We won’t trouble you here with a synopsis of the whole opinion - you can read all about the legal issues and theory in the 21 pages. But here’s a spoiler for the ending: The panel reverses and remands the case with instructions for judgment in favor of Proctor Hospital.

These are two favorites we have for the week, but if you’re so inclined, pass along any other fun reads that you’ve noticed.
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  1. I gave tempparry guardship to a friend of my granddaughter in 2012. I went to prison. I had custody. My daughter went to prison to. We are out. My daughter gave me custody but can get her back. She was not order to give me custody . but now we want granddaughter back from friend. She's 14 now. What rights do we have

  2. This sure is not what most who value good governance consider the Rule of Law to entail: "In a letter dated March 2, which Brizzi forwarded to IBJ, the commission dismissed the grievance “on grounds that there is not reasonable cause to believe that you are guilty of misconduct.”" Yet two month later reasonable cause does exist? (Or is the commission forging ahead, the need for reasonable belief be damned? -- A seeming violation of the Rules of Profession Ethics on the part of the commission) Could the rule of law theory cause one to believe that an explanation is in order? Could it be that Hoosier attorneys live under Imperial Law (which is also a t-word that rhymes with infamy) in which the Platonic guardians can do no wrong and never owe the plebeian class any explanation for their powerful actions. (Might makes it right?) Could this be a case of politics directing the commission, as celebrated IU Mauer Professor (the late) Patrick Baude warned was happening 20 years ago in his controversial (whisteblowing) ethics lecture on a quite similar topic: http://www.repository.law.indiana.edu/cgi/viewcontent.cgi?article=1498&context=ilj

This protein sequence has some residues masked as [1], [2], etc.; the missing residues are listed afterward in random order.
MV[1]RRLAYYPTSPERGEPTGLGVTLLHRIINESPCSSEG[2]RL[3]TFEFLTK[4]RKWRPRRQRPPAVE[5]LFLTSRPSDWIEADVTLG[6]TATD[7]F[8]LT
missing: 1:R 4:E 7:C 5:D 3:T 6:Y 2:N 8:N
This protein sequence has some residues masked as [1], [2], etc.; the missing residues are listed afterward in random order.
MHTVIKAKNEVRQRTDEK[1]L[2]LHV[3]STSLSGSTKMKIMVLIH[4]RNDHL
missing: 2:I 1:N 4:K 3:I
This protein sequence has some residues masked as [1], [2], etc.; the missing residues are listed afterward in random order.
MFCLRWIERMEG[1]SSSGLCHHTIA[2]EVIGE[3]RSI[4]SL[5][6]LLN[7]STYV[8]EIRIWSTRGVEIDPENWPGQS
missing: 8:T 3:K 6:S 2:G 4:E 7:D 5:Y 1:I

3. I have a case presently pending cert review before the SCOTUS that reveals just how Indiana regulates the bar. I have been denied licensure for life for holding the wrong views and questioning the grand inquisitors as to their duties as to state and federal constitutional due process. True story: https://www.scribd.com/doc/299040839/2016Petitionforcert-to-SCOTUS Shorter, Amici brief serving to frame issue as misuse of govt licensure: https://www.scribd.com/doc/312841269/Thomas-More-Society-Amicus-Brown-v-Ind-Bd-of-Law-Examiners

  4. Here's an idea...how about we MORE heavily regulate the law schools to reduce the surplus of graduates, driving starting salaries up for those new grads, so that we can all pay our insane amount of student loans off in a reasonable amount of time and then be able to afford to do pro bono & low-fee work? I've got friends in other industries, radiology for example, and their schools accept a very limited number of students so there will never be a glut of new grads and everyone's pay stays high. For example, my radiologist friend's school accepted just six new students per year.

  5. I totally agree with John Smith.